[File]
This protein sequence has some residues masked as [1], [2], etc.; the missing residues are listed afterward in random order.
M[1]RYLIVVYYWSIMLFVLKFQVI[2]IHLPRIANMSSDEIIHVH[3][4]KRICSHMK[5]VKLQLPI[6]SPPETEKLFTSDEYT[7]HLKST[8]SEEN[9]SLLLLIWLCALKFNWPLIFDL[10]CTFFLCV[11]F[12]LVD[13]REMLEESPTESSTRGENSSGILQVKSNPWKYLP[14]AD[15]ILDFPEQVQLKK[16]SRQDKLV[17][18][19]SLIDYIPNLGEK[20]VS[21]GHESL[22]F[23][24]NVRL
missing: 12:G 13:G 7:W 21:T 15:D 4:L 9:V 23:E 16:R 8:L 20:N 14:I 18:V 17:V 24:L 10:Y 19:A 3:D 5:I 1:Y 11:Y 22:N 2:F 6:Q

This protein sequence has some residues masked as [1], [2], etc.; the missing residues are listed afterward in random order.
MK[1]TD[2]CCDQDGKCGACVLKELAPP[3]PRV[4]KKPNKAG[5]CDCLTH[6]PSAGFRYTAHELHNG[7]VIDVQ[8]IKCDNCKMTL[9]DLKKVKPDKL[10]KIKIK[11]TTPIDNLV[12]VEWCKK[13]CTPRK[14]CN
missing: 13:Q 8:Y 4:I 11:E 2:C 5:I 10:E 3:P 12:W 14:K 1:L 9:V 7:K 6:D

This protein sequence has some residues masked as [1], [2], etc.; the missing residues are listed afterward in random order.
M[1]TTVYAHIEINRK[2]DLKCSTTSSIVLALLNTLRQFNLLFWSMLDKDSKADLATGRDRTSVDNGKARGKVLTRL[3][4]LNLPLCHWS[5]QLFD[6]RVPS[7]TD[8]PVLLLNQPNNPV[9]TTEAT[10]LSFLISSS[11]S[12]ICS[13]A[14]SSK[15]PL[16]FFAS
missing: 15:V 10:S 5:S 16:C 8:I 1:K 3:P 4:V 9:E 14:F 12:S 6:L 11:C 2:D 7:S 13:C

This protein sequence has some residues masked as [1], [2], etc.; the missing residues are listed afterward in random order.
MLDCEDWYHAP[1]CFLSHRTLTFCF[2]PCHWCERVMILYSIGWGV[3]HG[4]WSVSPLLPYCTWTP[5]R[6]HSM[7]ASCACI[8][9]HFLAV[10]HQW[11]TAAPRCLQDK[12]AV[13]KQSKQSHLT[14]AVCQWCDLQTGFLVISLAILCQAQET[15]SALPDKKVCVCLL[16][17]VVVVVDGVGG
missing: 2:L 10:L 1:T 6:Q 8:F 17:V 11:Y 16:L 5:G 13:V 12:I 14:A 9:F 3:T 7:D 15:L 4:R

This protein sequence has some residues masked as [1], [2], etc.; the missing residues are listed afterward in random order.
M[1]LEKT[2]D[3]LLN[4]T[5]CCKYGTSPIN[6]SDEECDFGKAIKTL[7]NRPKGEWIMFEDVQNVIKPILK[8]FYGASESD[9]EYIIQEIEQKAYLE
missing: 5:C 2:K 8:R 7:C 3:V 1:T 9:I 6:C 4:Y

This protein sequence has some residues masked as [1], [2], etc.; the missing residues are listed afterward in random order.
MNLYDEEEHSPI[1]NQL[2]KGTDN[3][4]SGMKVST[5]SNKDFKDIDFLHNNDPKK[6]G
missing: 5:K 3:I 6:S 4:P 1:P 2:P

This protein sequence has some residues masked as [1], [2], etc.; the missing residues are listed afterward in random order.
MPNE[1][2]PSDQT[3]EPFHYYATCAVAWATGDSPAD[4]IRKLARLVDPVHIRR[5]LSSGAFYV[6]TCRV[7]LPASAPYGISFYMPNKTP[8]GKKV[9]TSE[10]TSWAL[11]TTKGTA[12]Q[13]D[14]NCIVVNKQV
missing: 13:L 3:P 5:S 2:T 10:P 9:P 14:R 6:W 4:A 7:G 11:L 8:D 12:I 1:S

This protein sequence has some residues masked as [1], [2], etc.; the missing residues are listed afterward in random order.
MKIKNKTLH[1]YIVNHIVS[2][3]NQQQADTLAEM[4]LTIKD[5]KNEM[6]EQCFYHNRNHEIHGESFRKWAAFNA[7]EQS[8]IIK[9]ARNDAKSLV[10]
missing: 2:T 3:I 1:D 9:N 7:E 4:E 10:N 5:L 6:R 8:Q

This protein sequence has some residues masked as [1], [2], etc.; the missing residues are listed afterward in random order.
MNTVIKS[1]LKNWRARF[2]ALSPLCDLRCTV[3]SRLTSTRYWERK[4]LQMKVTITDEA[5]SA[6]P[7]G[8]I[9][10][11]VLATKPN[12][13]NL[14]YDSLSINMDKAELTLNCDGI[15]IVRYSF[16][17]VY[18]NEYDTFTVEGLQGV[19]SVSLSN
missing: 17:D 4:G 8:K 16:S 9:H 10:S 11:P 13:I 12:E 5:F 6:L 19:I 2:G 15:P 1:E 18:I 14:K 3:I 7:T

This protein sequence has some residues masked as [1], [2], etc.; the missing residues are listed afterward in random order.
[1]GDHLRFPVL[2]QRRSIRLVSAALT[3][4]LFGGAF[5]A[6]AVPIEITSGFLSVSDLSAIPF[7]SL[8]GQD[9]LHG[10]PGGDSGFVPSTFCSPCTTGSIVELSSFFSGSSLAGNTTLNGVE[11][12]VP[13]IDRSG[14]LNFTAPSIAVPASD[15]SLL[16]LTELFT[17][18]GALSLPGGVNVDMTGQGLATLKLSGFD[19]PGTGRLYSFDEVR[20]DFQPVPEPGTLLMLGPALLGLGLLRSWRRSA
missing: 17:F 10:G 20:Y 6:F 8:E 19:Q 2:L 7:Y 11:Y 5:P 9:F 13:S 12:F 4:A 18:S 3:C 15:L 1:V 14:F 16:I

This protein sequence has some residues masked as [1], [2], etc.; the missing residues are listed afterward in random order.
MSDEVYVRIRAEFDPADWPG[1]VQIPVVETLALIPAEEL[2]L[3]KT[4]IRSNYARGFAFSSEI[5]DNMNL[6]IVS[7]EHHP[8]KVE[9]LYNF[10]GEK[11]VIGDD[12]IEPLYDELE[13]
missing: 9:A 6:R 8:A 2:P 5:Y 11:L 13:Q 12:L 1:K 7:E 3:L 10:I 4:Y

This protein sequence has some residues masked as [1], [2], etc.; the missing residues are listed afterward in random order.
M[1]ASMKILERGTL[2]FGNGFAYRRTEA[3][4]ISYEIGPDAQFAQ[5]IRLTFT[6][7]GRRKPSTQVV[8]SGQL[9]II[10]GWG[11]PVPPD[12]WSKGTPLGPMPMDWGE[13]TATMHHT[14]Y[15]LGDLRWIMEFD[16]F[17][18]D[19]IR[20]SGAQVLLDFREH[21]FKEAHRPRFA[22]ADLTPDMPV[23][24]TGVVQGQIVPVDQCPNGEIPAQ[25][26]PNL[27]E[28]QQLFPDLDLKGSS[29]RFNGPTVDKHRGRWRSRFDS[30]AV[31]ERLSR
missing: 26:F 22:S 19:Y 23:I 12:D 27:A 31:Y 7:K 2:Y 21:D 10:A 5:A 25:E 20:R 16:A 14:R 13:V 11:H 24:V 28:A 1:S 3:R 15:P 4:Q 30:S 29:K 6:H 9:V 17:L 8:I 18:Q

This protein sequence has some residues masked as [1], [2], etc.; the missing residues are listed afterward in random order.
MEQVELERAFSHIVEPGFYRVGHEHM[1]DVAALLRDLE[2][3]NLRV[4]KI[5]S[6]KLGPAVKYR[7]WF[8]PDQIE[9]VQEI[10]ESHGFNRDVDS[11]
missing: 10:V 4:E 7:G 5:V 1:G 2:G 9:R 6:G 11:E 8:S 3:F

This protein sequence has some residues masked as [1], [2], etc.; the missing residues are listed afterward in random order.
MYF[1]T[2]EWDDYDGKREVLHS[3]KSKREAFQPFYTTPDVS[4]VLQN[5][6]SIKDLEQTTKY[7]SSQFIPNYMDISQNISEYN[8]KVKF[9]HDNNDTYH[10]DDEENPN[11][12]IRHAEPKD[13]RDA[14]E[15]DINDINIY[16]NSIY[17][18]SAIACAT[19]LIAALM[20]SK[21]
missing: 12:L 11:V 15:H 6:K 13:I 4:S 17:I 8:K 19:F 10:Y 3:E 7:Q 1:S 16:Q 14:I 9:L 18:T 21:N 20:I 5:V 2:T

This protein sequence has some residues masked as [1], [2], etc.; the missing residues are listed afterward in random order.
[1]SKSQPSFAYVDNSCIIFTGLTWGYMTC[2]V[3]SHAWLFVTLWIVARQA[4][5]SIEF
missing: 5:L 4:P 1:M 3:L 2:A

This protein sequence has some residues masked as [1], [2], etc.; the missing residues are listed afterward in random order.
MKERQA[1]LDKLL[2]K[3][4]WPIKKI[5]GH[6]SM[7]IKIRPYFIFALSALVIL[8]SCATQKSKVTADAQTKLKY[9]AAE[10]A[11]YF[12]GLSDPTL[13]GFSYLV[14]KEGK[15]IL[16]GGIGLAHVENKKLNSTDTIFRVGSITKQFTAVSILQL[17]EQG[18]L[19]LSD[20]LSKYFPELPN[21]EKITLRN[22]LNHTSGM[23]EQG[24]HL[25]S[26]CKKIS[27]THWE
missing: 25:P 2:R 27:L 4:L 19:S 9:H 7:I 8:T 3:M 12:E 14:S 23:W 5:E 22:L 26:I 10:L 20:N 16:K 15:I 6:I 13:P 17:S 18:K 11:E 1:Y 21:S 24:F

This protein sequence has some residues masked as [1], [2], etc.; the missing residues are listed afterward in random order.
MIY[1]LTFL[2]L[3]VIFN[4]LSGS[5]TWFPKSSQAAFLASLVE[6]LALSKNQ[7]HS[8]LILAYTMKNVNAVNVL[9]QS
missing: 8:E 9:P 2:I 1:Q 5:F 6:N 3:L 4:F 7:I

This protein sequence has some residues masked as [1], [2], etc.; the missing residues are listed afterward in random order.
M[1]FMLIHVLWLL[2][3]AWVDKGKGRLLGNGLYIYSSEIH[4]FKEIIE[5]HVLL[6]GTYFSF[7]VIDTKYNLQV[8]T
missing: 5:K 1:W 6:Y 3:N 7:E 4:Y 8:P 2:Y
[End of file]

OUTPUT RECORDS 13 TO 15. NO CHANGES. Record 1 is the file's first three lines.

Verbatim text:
This protein sequence has some residues masked as [1], [2], etc.; the missing residues are listed afterward in random order.
MEQVELERAFSHIVEPGFYRVGHEHM[1]DVAALLRDLE[2][3]NLRV[4]KI[5]S[6]KLGPAVKYR[7]WF[8]PDQIE[9]VQEI[10]ESHGFNRDVDS[11]
missing: 10:V 4:E 7:G 5:V 1:G 2:G 9:R 6:G 11:E 8:S 3:F

This protein sequence has some residues masked as [1], [2], etc.; the missing residues are listed afterward in random order.
MYF[1]T[2]EWDDYDGKREVLHS[3]KSKREAFQPFYTTPDVS[4]VLQN[5][6]SIKDLEQTTKY[7]SSQFIPNYMDISQNISEYN[8]KVKF[9]HDNNDTYH[10]DDEENPN[11][12]IRHAEPKD[13]RDA[14]E[15]DINDINIY[16]NSIY[17][18]SAIACAT[19]LIAALM[20]SK[21]
missing: 12:L 11:V 15:H 6:K 13:I 4:S 17:I 8:K 19:F 10:Y 3:E 7:Q 1:S 16:Q 14:I 9:L 18:T 21:N 20:I 5:V 2:T

This protein sequence has some residues masked as [1], [2], etc.; the missing residues are listed afterward in random order.
[1]SKSQPSFAYVDNSCIIFTGLTWGYMTC[2]V[3]SHAWLFVTLWIVARQA[4][5]SIEF
missing: 5:L 4:P 1:M 3:L 2:A